Today, Reps. Jerrold Nadler (D-NY) and Marsha Blackburn (R-TN) introduced music licensing legislation that contains several proposals, some of which encourage a more fair market and others that would undermine competition in the music industry. The Fair Play Fair Pay Act proposes: requiring AM/FM broadcasters to pay sound recording royalties; setting statutory licenses under a “willing buyer, willing seller” standard; and requiring certain services to pay for performing pre-1972 sound recordings, among other changes. Public Knowledge supports paying artists fairly for their work, but cannot support unbalanced legislation that does not promote competitive choices for listeners.
The following can be attributed to Jodie Griffin, Senior Staff Attorney at Public Knowledge:
“Music licensing laws should benefit consumers and artists alike by encouraging competition among distributors, corporate rightsholders, and other intermediaries. Our music licensing system should create a level playing field by treating like uses alike, breaking down barriers to entering the market, and promoting fair and reasonable licensing practices. Some of the provisions of the Fair Play Fair Pay Act propose promising ideas for a more efficient, competitive market, while others are cause for concern.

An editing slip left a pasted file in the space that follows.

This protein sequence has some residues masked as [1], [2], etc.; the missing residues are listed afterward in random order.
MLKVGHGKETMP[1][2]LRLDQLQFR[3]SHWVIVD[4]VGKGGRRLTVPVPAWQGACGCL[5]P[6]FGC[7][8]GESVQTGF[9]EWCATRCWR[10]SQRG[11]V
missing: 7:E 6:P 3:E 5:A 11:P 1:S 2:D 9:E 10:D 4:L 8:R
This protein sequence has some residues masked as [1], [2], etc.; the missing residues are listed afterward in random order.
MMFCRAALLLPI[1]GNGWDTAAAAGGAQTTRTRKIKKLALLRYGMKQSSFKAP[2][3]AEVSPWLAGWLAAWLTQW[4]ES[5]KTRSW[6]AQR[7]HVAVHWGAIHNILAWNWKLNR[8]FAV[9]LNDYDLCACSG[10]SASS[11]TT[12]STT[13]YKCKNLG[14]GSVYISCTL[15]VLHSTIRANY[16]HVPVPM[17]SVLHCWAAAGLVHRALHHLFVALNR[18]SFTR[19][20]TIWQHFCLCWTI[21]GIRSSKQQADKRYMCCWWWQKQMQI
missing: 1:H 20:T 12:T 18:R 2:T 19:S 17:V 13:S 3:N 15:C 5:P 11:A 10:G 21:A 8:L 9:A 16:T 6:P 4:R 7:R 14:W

“For example, Public Knowledge supports efforts ensuring artists are paid directly and extending the public performance right for sound recordings to AM/FM broadcasts. In contrast, we cannot support proposals that set royalty rates under an unworkable “willing buyer, willing seller” standard or that fail to give pre-1972 sound recordings federal copyright protection. We urge Congress to continue discussions with all stakeholders, including consumers, to reach balanced policy proposals that both pay artists fairly and give consumers competitive choices among music services.”
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